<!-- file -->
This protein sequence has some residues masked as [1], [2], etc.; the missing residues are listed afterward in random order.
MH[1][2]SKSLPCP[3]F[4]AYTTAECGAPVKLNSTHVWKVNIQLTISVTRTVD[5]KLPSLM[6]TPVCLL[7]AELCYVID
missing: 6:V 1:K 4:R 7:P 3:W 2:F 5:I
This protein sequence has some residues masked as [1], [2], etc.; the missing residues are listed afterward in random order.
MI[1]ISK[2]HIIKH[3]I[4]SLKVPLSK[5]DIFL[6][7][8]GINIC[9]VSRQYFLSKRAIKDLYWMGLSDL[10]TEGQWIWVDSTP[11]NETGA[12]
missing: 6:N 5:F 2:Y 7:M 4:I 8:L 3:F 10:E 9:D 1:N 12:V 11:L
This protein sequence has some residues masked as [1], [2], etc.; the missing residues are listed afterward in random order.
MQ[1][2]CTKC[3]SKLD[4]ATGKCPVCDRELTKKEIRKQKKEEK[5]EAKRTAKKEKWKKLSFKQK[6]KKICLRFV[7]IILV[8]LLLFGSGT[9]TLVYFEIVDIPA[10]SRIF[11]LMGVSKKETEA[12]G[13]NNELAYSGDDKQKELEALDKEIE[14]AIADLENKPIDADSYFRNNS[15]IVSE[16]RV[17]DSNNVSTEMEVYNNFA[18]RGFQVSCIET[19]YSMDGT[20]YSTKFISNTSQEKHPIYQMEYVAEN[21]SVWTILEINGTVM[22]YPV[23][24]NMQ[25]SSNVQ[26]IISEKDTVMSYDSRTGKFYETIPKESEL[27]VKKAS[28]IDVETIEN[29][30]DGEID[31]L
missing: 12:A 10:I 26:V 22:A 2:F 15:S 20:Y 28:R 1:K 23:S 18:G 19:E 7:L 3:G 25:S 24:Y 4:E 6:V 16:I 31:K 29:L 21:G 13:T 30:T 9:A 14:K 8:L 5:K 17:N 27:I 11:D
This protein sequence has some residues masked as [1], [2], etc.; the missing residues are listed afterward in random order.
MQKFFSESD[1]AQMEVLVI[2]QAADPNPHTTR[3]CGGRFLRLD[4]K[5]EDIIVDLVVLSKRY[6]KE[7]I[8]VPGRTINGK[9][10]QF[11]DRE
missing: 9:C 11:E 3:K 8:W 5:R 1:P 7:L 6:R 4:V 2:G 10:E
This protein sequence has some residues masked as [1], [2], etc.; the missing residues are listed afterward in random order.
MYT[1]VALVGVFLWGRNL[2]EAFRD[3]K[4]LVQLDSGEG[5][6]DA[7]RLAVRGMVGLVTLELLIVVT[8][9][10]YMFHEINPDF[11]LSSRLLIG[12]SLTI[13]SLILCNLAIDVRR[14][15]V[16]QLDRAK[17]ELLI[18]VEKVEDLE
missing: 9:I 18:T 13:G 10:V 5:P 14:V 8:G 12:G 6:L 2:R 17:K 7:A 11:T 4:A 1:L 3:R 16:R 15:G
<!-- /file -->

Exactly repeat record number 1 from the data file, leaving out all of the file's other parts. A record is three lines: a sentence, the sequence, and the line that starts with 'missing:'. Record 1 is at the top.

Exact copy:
This protein sequence has some residues masked as [1], [2], etc.; the missing residues are listed afterward in random order.
MH[1][2]SKSLPCP[3]F[4]AYTTAECGAPVKLNSTHVWKVNIQLTISVTRTVD[5]KLPSLM[6]TPVCLL[7]AELCYVID
missing: 6:V 1:K 4:R 7:P 3:W 2:F 5:I